Ninth Grade, Zoology Science Projects (14 results)

Animals have developed an amazing variety of body plans, behaviors, and strategies in order to succeed in the struggle for survival. Explore topics ranging from regeneration, camouflage, animal migration, how to attract hummingbirds, and more.

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Science Fair Project Idea
In this project, water fleas (Daphnia magna), a semi-transparent freshwater crustacean, are used to study the effects of caffeine on heart rate. Don't worry about having to learn how to take a crustacean's pulse: you can actually see the heart beating under a microscope. Many variations of this experiment are possible. Read more
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Have you ever wondered why geese fly in a V-formation? In this science fair project, you will build a wind tunnel to test how the formation of birds in flight actually affects their flight efficiency. Read more
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We rely heavily on our senses to tell us about our environment. But in addition to the senses of touch, smell, taste, hearing, and sight, some animals are able to sense Earth's magnetic field. Migratory turtles and birds use this sense to guide them on long journeys. Homing pigeons use it to find their way home. New research suggests that large mammals, such as cows and deer, may also have the ability to sense the direction of magnetic north. In this animal behavior science project, you will… Read more
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The human body has an impressive ability to heal itself after injury, but humans have nothing on planaria. Planaria have an amazing ability to regenerate. An entire animal can regenerate from just a fraction of the body! This project investigates the effect of magnetic field intensity on planarian regeneration. Read more
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Caffeine is a type of chemical called a stimulant. When you drink a caffeinated beverage, the caffeine enters into your blood stream dilating the capillaries and causing blood to flow more quickly. This gives your body a feeling of speeding up which can cause the jitters and wakefulness. How does caffeine affect the physiology of other animals? You can use over-the-counter caffeine supplements, like Vivarin, to test the effects of caffeine on animals. Try dissolving the caffeine in… Read more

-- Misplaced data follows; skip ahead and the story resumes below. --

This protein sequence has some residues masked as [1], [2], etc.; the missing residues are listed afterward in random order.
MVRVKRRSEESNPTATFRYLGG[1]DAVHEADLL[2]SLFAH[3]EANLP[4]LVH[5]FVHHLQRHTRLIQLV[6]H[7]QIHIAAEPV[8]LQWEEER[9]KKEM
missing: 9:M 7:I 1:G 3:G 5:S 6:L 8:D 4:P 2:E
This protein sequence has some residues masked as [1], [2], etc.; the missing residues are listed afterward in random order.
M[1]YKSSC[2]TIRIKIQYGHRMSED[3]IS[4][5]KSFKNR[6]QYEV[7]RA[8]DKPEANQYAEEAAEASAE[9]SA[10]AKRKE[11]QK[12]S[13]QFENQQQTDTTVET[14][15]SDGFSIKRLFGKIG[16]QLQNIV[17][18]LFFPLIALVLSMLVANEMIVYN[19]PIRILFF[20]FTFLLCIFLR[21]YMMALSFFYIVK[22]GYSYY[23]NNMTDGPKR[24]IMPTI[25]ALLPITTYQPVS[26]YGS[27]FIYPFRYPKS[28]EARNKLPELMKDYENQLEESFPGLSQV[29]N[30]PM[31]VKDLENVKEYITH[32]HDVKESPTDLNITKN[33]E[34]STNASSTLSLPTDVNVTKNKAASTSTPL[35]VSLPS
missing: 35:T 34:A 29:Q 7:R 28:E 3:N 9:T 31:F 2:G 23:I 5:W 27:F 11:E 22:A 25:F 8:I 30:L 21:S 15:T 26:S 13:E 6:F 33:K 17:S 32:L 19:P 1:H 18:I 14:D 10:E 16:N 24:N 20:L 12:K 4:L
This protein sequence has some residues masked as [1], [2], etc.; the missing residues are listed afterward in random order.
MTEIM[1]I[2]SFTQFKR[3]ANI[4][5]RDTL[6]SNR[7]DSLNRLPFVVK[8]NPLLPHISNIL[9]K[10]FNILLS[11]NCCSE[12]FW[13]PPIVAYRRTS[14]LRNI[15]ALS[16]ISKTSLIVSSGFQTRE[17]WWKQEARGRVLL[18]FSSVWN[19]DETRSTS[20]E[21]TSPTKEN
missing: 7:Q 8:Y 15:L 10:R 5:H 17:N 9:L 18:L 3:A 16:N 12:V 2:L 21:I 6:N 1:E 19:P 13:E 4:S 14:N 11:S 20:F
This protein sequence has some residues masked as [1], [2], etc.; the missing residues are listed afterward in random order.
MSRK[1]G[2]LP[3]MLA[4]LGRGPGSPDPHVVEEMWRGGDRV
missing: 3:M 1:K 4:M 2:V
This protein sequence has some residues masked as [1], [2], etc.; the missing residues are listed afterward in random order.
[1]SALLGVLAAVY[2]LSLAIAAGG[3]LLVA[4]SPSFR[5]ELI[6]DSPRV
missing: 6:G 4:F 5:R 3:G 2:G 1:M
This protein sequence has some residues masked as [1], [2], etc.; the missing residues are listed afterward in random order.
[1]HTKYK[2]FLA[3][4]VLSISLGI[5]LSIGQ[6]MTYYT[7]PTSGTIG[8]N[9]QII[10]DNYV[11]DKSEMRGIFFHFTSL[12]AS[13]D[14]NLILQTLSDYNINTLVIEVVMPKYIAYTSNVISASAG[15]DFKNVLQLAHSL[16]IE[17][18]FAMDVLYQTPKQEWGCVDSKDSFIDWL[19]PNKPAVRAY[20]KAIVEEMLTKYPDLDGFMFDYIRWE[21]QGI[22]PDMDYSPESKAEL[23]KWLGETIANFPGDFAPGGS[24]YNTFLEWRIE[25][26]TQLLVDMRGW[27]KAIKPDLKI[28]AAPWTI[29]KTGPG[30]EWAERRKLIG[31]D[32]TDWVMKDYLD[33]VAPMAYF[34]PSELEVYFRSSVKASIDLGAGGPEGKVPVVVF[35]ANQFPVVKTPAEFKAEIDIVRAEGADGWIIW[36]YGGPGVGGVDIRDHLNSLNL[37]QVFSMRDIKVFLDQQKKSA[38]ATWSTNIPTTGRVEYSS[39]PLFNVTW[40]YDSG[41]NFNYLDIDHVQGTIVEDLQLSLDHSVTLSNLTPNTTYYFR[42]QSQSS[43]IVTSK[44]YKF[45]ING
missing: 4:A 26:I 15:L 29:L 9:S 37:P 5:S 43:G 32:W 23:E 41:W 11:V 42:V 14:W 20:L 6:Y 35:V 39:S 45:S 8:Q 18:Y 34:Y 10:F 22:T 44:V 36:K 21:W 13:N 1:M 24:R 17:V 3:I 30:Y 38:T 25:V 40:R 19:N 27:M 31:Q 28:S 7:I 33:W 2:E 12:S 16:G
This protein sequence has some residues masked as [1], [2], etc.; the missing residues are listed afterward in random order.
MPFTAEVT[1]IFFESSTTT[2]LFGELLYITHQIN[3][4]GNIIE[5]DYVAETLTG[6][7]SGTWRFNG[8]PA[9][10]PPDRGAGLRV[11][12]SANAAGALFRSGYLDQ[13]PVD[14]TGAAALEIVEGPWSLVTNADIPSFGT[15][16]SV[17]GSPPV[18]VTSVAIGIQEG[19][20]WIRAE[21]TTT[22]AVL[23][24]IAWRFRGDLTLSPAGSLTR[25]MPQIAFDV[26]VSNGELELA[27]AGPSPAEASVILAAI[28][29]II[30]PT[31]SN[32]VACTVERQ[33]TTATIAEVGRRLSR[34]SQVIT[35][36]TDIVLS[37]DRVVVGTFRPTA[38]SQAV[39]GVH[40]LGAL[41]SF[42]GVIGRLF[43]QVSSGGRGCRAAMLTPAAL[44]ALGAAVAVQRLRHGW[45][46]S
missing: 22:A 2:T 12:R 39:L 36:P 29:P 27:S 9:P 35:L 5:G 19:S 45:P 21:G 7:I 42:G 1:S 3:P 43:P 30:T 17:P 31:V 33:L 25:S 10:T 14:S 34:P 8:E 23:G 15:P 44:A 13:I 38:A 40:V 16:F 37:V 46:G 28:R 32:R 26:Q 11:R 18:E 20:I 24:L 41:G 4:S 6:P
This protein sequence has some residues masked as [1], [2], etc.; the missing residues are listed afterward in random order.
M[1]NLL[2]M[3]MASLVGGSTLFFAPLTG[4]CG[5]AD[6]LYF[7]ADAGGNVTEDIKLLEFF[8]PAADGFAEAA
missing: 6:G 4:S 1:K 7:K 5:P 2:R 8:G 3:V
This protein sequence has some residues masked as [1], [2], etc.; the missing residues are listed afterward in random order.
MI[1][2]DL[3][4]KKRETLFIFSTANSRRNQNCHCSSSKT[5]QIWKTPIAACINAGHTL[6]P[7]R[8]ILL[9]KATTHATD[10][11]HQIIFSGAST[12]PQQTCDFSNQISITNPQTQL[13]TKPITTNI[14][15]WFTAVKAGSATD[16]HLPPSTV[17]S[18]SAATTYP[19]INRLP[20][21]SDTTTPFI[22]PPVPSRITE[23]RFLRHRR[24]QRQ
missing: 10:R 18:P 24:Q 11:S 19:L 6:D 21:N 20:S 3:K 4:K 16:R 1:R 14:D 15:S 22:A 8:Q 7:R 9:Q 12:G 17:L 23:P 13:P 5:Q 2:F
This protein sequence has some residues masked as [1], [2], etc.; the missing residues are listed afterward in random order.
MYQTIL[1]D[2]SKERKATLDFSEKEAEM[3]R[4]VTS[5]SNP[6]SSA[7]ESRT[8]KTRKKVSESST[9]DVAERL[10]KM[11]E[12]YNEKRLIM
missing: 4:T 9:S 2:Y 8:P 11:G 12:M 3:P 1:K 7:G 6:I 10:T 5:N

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Can a simple organism that lives off of dead trees and that grows as a mass of protoplasm actually have intelligence? The goal of this science fair project is to test the ability of the slime mold Physarum polycephalum to solve the problem of finding the shortest path through a maze. Read more
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How do you figure out how to get places? Do you ask for directions, look at a map, or consult a compass? There are many ways for people to figure out how to travel from one place to another, but how do other animals do it? In this science fair project, you'll use real data, collected by biologists, to figure out how migratory birds manage to navigate more than 2,000 miles from their breeding grounds to their wintering grounds. Read more
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Has your house ever suffered an ant invasion? This project is an interesting way to investigate what substances are effective as ant repellents. The goal is to find substances that keep ants away, yet are safe for humans and the environment. Read more
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Have you ever stopped to watch a trail of ants moving back and forth between a food source and their nest? Have you ever wondered how they establish their trail? You've probably read that ants use chemical signals to communicate with one another. This is a relatively simple experiment that you can do to determine whether ants use attractant signals (positive cues) or repellant signals (negative cues) or both. Read more
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Science Fair Project Idea
You've probably heard about differences between the left brain and the right brain in people. Did you ever wonder where that came from? Do other animals have specialized brain hemispheres too? One hypothesis has it that brain lateralization evolved as a survival mechanism in animals with eyes on the sides of their heads. One eye could focus on finding food, while the other watched out for predators. This project tests that hypothesis by looking for left-right bias in feeding behavior in lizards. Read more
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